"From the service manual?" Dale indicated towards the kitchen drawer. "There were exploded diagrams, it was pretty clear."

"Exploded diagrams." Paul repeated. He caught Flynn's eye and Flynn gave him a brief grin and shook his head.

Yeah, but to Dale, that makes sense.   

"I'll walk up to the camp with the dogs this evening and have a look around." Jasper said mildly. "I get the impression the others don't like Henson much, and that always makes me look twice."

And Jasper never seemed to tire or to need sleep. Dale looked at him curiously and Jasper gave him a half smile, catching the plate sliding from his hand before Dale realised it was falling.

"You're done. Go upstairs and run a bath."

"Jas I'll watch him, you eat." Paul said firmly. "Dale, give me those jeans before you go inside, you'll get oil everywhere."

Dale spent some time in the bathroom trying to scrub engine oil from his hands, and Paul followed him upstairs, ran the bath and sat with him for the quarter of an hour he made Dale soak, largely Dale suspected to ensure he didn't fall asleep. The large glass of warm milk he put into Dale's hand further kept him occupied. Dale, now used to Paul to the extent that it no longer felt strange to have him in the bathroom at what had always been a rather private time, lay back in the hot water and absently drank about half the milk before he paused for thought and lifted the glass to examine it.

"This tastes a bit strange."

"Probably due to the eggs and brandy." Paul said matter of factly.

Dale looked from him to the milk and Paul shook his head.

"I'm going to get calories into you somehow. You drank most of that without noticing, so you can finish it."

"No one ever tried offering me milk before I came here." Dale pointed out. "It isn't something generally served at corporate lunches. For all I know it's supposed to taste this bizarre."

"It is this evening." Paul said firmly.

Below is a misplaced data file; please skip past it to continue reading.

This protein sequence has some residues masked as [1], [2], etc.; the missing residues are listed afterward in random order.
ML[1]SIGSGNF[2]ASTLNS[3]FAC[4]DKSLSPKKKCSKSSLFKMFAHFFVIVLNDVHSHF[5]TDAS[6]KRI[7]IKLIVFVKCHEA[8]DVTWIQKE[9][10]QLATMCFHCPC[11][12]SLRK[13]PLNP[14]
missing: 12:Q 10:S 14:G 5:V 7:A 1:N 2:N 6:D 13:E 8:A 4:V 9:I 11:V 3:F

"I thought you didn't keep alcohol on the premises because of clients?" Dale took another more cautious sip of the milk and this time he could taste the brandy.

"I wouldn't expect clients to find cooking brandy, particularly not where I keep it." Paul got up, taking a towel from the rail. "Have you got all the oil off?"

"I have now." Dale looked rather vaguely at his hands, and knocked back the last of the milk. It was filling at least; he was no longer hungry.

He paused on the landing, still towelling off, and glanced through Riley's door. Riley was sprawled face down on his bed, covers thrown back, and Flynn had obviously stripped him down to his shorts when he put him to bed.

"With any luck that brandy should calm you down enough to get some sleep." Paul told him, turning back the covers on Flynn's bed.

"I am calm." Dale told him, surprised. "I've been calm all day, how calm would you like me to be?"

"I'd settle for not hyper and able to see straight." Paul pushed his hair back off his forehead and kissed his forehead with an affection that Dale felt acutely.

"Goodnight sweetheart. Stay in bed and get some sleep tonight, you need it."

He waited until Dale lay down and helped to draw the sheet over him, settling it neatly before he left, as if it was quite normal to put a man in his thirties to bed.